IJPS-ligand-pharmacophore

Fig. 5: Selected pharmacophore models generated and their ROC curves
Upper panel- Pharmacophore models generated using the receptor-ligand pharmacophore generation protocol from each of the three crystal complexes, the feature types are HY (cyan), HBD (magenta), HBA (green), PI (red) and exclusion spheres (grey). Lower panel- ROC curves for the selected pharmacophores. A. PH-1 obtained from 2HY0 crystal complex. B. PH-2 obtained from the 3PA5 crystal complex and C. PH-3 obtained from the 3OT8 crystal complex

Using the search 3D database protocol, Maybridge and Aldrich databases were screened against the 3 generated pharmacophore models. A total of 19 345 hits were retrieved where 15 953 have been retrieved from Maybridge and 3392 from Aldrich. The retrieved hits were filtered using customized pipeline pilot protocol such that duplicate hits, hits that have a fit value less than 2.5, and hits that do not comply with Lipinski and Veber rules of drug-likeness were removed. The number of hits that passed these filtration criteria was 1324 (Table 1).

Pharmacophore Maybridge DB Aldrich DB
No. of hits Range of fit value No. of hits Range of fit value
PH-1 12824 3.77-7.82 e-10 2388 3.70-3.40 e-9
PH-2 1575 3.33-3.55 e-10 520 3.30-1.39 e-9
PH-3 1554 3.15-4.25 e-8 484 3.34-3.07 e-6
Subtotal number of hits 15953 3392
Total filtered hits 1324

Table 1: Virtual Screening of Each Pharmacophore Along with Fit Value Range

Being the model with the lowest number of missing residues out of the 3 utilized crystal structures in this study, the 2HY0 crystal structure was utilized for molecular docking of the filtered hits. The structure was prepared, solvated and minimized as discussed in the methods section. Prior to docking, the binding site was defined with a sphere of 11.25 Å radius based on the co-crystalized ligand, which was increased to 14 Å to include all binding regions within the ATP binding site. All water molecules but the three conserved ones, were deleted, in addition to the co-crystallized ligand, and the counter ions.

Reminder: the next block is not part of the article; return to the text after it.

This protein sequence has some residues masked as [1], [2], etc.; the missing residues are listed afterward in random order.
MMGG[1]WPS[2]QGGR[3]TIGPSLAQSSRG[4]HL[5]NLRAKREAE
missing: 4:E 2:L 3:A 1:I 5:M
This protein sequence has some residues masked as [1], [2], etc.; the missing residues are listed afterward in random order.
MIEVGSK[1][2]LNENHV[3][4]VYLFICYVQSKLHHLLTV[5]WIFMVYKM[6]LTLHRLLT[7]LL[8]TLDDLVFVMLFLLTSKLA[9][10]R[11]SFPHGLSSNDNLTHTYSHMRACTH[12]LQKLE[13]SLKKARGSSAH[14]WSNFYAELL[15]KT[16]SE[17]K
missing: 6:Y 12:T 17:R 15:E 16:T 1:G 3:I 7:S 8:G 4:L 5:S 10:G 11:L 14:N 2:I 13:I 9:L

The 1324 filtered hits were prepared as described earlier, which led to the generation of 2796 molecules. Subsequently, all prepared hits were docked into the defined binding site of the 2HY0 crystal structure using CDOCKER protocol. The CDOCKER algorithm is a grid-based molecular dynamics docking algorithm that uses CHARMm force field, and refines the docked poses via a final minimization of simulated annealing step[17].

For the purpose of checking the accuracy of the docking algorithm and the validity of the docking parameters to be used, the co-crystallized ligand was extracted from the complex and then re-docked into the binding site of the protein. The calculated RMSD of the generated poses of the docked ligand relative to the co-crystallized one reflects the accuracy of the docking algorithm. Usually a value of less than 2 Å is considered acceptable[38,39], however, a value of less than 1.5 Å is better and that of less than 1.0 is very good. The obtained RMSD was 0.41 Å, which is indicative of excellent agreement with the experimental pose.

After being validated, the protocol was then utilized to dock the prepared hits. The -CDOCKER energy scores (interaction energy plus ligand strain) of the generated poses were ranging from -110.87 to 56.23 kcal/mol. Then, all poses were rescored using the ligscore1 and PMF04 scoring functions to calculate ligand consensus scores in order to identify the compounds whose scores are within the top 20 % in all scoring functions (-CDOCKER energy, -PMF04, and LigScore1). The number of hits that got a consensus score of 3 were 27, which were then minimized in situ and their free binding energies were calculated. All 27 hits were found to bind favorably, with total free binding energies ranging from -57.35 to -14.12 kcal/mol. Based on docking scores, calculated total free binding energies, structural diversity, and visual inspection of binding poses, 10 compounds were selected for biological evaluation of their inhibitory potential against the CHK1 enzyme (Table 2). The SciFinder database was consulted for exact structure search of the selected compounds, and none were found to be previously reported as a CHK1 inhibitor.

No. Chemical structure Code and database TBEa -CDEb Consensus
1 image RDR01930
Maybridge
-57.35 24.59 3
2 image L217603
Aldrich
-49.50 37.80 3
3 image HTS03381
Maybridge
-47.33 30.01 3
4 image KM09381
Maybridge